A Fresh Look at Chinese Landscapes

30.03.2010 to 22.08.2010

Even by the 19th century, the art of Chinese landscape painting was able to look back on a tradition that was already over a thousand years old. At the turn of the 20th century, several factors contributed to a crisis in Chinese painting, including: the intransigent nature of certain conventions, radical changes in society and the increasing influence of the West.

Reactions to this crisis took many forms: for some it resulted in a return and more intense study of the past, while for others it meant a complete rejection of the traditional genre. Between these two poles there were many diverse attempts to revitalize classical landscape painting in terms of form, technique, style and content, in which influences from Western art often played an important role. Despite a range of binding rules laid down by Maoist cultural policy that were also levelled at painting, individualization in 20th century Chinese art still managed to reach levels previously unthinkable. And in spite of the general sense of pessimism, this particular classical Chinese tradition has proven itself to be an enduring platform for new creativity.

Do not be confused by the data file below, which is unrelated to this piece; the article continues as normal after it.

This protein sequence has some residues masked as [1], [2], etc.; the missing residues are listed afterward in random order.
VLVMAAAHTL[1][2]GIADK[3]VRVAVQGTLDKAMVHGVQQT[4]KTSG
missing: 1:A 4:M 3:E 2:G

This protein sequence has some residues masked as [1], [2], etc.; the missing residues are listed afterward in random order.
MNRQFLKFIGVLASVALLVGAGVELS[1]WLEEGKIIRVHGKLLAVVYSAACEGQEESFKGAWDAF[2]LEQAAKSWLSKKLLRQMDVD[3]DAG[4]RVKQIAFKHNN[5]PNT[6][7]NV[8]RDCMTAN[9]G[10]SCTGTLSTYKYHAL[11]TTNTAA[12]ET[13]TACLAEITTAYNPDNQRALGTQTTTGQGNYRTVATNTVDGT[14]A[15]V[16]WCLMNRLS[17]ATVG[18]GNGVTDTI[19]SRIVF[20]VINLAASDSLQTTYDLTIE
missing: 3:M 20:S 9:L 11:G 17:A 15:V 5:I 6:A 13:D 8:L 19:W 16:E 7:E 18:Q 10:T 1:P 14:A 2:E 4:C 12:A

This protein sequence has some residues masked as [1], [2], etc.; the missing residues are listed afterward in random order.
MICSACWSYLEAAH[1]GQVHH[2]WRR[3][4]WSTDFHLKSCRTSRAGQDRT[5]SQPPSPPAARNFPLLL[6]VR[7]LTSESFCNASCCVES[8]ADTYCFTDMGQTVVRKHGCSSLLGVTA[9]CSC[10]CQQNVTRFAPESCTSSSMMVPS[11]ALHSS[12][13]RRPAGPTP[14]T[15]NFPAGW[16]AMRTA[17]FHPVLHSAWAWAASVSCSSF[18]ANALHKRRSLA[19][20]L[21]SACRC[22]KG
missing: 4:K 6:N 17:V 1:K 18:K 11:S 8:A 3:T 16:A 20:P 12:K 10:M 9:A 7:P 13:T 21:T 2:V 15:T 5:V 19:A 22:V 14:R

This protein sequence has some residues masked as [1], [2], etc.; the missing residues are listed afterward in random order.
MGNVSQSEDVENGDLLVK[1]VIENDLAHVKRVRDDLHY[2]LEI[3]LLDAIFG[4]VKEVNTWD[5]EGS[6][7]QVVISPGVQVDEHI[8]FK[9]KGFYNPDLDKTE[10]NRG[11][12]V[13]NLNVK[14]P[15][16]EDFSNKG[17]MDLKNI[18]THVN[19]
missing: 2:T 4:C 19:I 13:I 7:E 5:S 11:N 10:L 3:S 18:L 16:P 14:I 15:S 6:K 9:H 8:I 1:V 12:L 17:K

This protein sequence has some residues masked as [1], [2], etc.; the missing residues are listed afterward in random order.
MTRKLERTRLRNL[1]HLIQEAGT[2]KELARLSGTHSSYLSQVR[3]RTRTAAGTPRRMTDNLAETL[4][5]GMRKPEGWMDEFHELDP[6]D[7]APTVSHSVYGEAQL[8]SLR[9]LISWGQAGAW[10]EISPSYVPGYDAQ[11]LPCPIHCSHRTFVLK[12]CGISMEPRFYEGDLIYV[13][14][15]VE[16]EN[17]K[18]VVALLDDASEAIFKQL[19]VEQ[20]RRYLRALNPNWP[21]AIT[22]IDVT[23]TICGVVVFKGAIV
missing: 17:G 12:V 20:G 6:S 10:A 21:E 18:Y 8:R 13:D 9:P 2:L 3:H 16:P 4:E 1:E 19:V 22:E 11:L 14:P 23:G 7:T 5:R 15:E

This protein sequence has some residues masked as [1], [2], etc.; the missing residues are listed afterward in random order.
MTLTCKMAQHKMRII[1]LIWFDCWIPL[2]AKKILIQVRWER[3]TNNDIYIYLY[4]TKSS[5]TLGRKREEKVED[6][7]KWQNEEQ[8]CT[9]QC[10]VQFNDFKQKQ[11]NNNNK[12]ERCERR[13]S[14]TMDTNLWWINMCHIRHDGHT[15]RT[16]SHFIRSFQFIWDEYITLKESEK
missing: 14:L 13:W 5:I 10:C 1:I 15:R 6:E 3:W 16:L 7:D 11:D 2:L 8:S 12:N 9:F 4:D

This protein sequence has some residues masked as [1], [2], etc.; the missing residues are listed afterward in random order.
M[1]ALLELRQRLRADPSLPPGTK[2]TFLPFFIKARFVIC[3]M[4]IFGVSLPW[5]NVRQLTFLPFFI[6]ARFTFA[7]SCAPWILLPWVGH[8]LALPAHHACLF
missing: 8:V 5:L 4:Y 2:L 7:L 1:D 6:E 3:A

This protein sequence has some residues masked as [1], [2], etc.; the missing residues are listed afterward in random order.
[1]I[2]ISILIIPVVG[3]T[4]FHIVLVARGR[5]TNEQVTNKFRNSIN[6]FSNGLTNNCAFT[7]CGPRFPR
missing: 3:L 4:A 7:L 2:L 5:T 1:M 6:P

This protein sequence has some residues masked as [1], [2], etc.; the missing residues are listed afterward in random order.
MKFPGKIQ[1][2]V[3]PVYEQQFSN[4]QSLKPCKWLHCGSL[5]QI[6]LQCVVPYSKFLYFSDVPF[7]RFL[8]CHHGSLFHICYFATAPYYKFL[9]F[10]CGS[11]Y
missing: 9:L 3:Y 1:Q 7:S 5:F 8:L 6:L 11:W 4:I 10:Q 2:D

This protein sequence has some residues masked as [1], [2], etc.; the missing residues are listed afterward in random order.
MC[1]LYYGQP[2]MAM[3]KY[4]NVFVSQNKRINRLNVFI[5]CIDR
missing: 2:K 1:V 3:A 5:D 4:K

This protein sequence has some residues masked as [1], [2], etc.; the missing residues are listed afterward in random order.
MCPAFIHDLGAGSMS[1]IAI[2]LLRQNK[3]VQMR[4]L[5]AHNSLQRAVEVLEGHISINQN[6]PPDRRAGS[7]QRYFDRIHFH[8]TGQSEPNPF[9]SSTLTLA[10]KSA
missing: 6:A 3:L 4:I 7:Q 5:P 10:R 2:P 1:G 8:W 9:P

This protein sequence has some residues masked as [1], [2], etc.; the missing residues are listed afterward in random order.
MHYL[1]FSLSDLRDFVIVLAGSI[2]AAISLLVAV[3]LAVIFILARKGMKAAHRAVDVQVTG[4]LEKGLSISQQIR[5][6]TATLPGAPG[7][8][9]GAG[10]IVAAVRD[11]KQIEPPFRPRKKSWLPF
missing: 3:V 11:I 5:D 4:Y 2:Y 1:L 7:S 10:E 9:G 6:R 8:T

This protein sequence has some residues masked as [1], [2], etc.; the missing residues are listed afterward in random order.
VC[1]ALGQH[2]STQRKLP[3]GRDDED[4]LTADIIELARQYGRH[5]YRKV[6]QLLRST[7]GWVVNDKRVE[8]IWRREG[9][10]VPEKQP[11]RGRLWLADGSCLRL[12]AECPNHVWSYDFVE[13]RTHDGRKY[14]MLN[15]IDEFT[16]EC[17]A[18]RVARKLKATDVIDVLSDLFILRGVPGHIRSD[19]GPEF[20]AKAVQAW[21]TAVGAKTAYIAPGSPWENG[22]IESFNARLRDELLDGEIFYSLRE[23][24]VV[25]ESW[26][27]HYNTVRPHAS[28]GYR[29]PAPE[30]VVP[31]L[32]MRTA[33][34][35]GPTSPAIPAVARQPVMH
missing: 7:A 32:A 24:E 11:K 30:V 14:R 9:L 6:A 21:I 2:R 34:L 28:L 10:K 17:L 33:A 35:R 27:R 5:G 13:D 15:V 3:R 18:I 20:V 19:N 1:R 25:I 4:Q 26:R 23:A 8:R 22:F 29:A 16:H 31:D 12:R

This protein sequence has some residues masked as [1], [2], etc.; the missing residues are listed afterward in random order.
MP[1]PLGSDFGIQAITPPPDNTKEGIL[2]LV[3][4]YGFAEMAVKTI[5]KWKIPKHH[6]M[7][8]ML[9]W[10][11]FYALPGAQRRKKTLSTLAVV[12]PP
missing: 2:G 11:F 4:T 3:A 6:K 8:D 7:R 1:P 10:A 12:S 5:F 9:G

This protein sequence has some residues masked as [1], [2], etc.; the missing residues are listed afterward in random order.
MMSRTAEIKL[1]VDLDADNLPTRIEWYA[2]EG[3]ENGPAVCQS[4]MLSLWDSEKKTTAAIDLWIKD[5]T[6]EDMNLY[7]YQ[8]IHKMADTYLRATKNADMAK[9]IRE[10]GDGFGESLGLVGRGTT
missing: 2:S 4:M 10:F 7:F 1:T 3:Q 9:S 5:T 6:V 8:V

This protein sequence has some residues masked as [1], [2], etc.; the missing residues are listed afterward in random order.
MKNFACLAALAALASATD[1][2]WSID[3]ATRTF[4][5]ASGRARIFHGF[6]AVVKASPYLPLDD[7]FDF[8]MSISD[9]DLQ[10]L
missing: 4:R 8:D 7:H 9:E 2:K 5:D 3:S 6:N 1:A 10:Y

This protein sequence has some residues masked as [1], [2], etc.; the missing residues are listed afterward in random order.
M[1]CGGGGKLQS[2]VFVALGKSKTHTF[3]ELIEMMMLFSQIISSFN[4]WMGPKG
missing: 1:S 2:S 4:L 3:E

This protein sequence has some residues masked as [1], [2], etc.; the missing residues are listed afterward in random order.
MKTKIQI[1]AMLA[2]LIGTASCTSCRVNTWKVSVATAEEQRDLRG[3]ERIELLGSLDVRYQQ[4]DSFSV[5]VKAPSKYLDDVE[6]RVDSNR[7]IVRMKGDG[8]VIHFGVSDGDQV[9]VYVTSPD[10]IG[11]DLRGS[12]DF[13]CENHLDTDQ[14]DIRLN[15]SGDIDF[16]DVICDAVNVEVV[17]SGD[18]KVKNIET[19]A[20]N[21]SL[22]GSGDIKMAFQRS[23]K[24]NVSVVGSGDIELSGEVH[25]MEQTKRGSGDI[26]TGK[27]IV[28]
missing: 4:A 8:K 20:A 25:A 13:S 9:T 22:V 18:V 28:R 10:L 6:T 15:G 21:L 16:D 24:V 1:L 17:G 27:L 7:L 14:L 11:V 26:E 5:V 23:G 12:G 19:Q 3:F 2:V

This temporary exhibition proudly presents works, mostly created since the 1960s, by several artists with widely differing styles. The obligatory literary landscape, as dictated by the genre's classical model, is a standard feature in the works, as is the use of abstract structures in rendering the unfolding landscape. Contemporary approaches also form part of the exhibition: as in Xu Bing's (born 1955) 'Landscripts', which is entirely composed of characters, as well as the loan of a 'digital Chinese ink painting' installed as a horizontal scroll, depicting an urban landscape by Miao Xiaochun (born 1964).